Insights into the complex role of our gut
Our gut, often referred to as the "second brain", plays a crucial role in our health and well-being. The importance of gut health extends far beyond the mere digestion of food. In In this article we take a closer look at the fascinating world of the gut, its functions and how we can support its health in the best possible way.
The gut: a versatile organ
Our gut not only serves to absorb nutrients, but also fulfils a key role in the immune system. About 70-80% of the specialised cells of the human immune system are located in the gut. The intestinal microbiome, the individual colonisation of the mucous membranes with billions of microorganisms, plays an important role here (1). These bacteria, viruses and fungi help maintain a healthy balance and not only protect against harmful microbes, but also enable a variety of desirable body functions.
The functions of the gut at a glance
Digestion and absorption of nutrientsThe small intestine is largely responsible for the digestion of food and the absorption of nutrients such as vitamins, minerals and fats (2).
Immune defenceThe gut microbiome strengthens the immune system by fighting off pathogens and controlling inflammation (3).
DetoxificationThe gut contributes to the removal of waste and toxins from the body (4).
Neurological linkThe gut is often referred as our "second brain". The gut-brain axis enables communication between the gut and the brain that can influence our mood and cognitive functions (5).
Maintaining gut health
To promote the health of our gut, we should focus on the following aspects:
Balanced DietA high-fibre and plant-based diet with fruit, vegetables, whole grains and fermented foods supports the diversity of the gut microbiome (6).
Probiotics and prebioticsProbiotic foods (e.g. yoghurt, kimchi) and prebiotic foods (e.g. garlic, onions) promote the growth of healthy gut bacteria (7).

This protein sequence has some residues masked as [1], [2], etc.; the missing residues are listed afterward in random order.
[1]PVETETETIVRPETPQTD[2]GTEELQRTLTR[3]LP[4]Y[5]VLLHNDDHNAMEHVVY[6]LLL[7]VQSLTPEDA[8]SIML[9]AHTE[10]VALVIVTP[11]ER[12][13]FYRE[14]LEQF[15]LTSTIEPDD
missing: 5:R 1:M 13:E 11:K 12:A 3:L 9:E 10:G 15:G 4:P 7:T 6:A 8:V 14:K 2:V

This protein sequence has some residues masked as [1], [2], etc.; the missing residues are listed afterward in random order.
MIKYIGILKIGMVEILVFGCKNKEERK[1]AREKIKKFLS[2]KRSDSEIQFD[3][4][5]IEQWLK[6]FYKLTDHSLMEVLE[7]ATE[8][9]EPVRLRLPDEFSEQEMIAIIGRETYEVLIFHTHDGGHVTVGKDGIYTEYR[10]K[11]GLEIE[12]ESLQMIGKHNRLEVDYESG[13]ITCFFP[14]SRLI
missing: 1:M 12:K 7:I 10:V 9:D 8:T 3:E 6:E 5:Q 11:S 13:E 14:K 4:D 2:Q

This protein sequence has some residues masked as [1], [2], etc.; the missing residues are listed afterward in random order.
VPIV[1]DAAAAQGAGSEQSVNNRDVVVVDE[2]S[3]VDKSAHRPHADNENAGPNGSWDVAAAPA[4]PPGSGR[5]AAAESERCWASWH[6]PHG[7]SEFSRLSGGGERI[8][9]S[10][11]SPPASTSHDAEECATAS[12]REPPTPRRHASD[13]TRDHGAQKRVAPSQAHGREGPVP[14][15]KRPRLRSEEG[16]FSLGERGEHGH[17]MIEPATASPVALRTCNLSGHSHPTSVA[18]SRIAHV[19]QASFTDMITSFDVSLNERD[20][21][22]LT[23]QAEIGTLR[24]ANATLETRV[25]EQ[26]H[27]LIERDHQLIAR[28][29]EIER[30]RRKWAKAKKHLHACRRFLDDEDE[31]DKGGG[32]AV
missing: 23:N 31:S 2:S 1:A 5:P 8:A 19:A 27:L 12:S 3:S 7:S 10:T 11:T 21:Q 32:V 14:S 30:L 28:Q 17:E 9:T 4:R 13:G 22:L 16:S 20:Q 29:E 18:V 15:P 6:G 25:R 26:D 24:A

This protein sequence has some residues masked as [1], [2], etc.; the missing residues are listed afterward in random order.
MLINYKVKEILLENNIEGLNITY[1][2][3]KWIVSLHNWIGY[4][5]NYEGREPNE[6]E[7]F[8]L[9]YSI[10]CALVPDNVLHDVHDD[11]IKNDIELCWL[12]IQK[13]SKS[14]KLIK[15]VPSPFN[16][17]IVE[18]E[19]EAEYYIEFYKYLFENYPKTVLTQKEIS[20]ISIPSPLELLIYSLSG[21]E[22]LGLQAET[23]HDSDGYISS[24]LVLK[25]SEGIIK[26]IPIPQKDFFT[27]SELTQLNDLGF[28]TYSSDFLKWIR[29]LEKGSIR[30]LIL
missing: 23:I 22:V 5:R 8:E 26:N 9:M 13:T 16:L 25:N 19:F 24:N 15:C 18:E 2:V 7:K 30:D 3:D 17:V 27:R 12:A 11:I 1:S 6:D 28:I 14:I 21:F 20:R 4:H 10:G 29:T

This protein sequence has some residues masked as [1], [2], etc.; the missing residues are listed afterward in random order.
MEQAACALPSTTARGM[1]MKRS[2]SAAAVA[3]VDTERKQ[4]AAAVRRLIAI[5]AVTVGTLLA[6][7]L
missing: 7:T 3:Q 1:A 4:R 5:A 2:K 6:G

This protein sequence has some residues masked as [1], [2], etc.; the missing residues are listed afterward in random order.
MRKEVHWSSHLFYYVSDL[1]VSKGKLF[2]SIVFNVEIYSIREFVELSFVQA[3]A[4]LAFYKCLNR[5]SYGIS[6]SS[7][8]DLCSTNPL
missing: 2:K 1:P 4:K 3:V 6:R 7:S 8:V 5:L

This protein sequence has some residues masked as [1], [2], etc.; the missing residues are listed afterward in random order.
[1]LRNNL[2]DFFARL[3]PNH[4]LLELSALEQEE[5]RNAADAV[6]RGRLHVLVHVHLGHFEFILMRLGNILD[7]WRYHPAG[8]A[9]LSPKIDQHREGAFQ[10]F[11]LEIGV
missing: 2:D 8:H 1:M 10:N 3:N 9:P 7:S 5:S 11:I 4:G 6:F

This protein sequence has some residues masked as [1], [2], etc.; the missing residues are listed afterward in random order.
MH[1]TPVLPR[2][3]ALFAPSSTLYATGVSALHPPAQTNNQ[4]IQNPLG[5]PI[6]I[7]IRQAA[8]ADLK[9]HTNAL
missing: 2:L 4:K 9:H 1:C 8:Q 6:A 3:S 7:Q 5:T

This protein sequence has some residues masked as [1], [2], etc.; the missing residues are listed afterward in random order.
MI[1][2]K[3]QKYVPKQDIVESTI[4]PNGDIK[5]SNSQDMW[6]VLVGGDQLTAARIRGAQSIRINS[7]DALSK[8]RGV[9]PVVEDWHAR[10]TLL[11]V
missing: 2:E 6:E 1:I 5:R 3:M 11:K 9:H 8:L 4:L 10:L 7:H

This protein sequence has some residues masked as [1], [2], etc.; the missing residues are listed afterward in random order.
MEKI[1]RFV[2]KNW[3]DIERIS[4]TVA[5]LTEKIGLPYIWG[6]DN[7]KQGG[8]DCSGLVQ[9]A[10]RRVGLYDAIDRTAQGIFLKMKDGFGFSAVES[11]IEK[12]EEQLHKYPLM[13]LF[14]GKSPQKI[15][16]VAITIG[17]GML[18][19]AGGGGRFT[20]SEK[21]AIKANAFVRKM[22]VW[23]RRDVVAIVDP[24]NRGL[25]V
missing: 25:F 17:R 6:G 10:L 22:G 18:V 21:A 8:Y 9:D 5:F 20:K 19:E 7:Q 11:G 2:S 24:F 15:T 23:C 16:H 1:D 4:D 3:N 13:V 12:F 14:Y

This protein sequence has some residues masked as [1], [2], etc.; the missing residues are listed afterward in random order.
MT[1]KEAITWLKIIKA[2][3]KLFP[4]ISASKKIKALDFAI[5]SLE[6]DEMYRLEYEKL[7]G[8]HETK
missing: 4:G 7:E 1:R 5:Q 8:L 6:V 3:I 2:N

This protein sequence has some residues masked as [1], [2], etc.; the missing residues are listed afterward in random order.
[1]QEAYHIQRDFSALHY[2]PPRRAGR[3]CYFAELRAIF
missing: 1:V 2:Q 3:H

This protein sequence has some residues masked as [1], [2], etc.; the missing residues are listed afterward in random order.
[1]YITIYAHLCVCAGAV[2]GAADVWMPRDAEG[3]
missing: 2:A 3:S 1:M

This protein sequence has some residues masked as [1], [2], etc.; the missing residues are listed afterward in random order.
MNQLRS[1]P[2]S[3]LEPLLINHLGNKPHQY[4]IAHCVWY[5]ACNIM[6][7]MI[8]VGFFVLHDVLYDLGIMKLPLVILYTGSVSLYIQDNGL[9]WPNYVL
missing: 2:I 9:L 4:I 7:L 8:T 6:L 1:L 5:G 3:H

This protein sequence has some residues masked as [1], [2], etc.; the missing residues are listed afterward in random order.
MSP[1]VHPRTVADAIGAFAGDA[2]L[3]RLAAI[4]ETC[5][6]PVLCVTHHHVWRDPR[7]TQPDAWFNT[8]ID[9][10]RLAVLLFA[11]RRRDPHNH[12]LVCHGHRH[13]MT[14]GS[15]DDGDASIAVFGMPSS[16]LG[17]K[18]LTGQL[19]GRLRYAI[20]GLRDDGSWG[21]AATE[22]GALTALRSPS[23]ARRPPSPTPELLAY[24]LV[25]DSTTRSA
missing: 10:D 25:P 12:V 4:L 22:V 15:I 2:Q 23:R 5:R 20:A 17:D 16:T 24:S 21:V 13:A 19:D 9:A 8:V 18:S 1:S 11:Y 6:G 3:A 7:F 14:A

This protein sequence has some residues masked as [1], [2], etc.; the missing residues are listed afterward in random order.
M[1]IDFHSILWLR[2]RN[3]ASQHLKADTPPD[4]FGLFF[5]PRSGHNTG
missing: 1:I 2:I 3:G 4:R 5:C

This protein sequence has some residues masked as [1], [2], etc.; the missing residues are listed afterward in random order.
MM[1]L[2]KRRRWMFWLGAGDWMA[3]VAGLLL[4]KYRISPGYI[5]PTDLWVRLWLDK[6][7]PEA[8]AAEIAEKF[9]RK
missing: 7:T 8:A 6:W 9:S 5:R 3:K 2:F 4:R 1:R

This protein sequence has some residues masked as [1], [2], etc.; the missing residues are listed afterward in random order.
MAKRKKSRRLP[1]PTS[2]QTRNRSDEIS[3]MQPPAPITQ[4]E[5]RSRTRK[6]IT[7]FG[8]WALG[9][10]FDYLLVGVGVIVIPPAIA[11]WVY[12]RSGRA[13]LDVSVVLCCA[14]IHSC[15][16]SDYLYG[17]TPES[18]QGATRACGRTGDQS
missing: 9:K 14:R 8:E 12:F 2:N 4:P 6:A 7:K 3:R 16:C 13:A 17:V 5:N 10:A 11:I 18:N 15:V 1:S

HydrationDrinking enough water helps digestion and maintains a healthy intestinal environment.
Stress managementChronic stress can affect the gut microbiome. Relaxation techniques such as meditation as well as adequate rest periods can help (8).
ActivitiesRegular physical activity promotes blood flow to the intestines and contributes to to helps to keep it healthy (9).
Gut health has far-reaching effects on our health and should have a special focus when making a desired lifestyle change. From digestion to immune defence and even balancing our mental health, a healthy gut is the key to a healthy life. By consciously taking care of our diet, lifestyle and stress management, we can maintain the wellness oasis of our gut and promote our health in a simple and natural way.
To support our immune defences, it can be useful to use food supplements. AASAYA immun is a premium product containing 17 different bacterial strains, 5 dietary fibres and 12 essential vitamins. It provides a valuable supplement for those who want to support their gut health and immune system naturally.
For more vitality and quality of life
(1) Sender, R., Fuchs, S., & Milo, R. (2016). Revised estimates for the number of human and bacteria cells in the body. PLOS Biology, 14(8), e1002533.
(2) Hall, J. E. (2015). Guyton and Hall Textbook of Medical Physiology. Elsevier.
(3) Belkaid, Y., & Hand, T. W. (2014). Role of the Microbiota in Immunity and Inflammation. Cell, 157(1), 121–141.
(4) Bischoff, S. C., Barbara, G., Buurman, W., Ockhuizen, T., Schulzke, J.-D., Serino, M., ... & Wells, J. M. (2014). Intestinal permeability—a new target for disease prevention and therapy. BMC Gastroenterology, 14(1), 189.
(5) Mayer, E. A. (2011). Gut feelings: the emerging biology of gut-brain communication. Nature Reviews Neuroscience, 12(8), 453–466.
(6) O'Keefe, S. J. (2016). Diet, microorganisms and their metabolites, and colon cancer. Nature Reviews Gastroenterology & Hepatology, 13(12), 691–706.
(7) Gibson, G. R., Hutkins, R., Sanders, M. E., Prescott, S. L., Reimer, R. A., Salminen, S. J., ... & Scott, K. (2017). Expert consensus document: The International Scientific Association for Probiotics and Prebiotics (ISAPP) consensus statement on the definition and scope of prebiotics. Nature Reviews Gastroenterology & Hepatology, 14(8), 491–502.
(8) Konturek, P. C., Brzozowski, T., & Konturek, S. J. (2011). Stress and the gut: pathophysiology, clinical consequences, diagnostic approach and treatment options. Journal of Physiology and Pharmacology, 62(6), 591–599.
(9) Vincenzo, V. D., Nicola, D., Massimo, C., Martina, C., Marco, M. A., & Eugenia, M. (2017). Physical activity and intestinal health. Scientifica, 2017.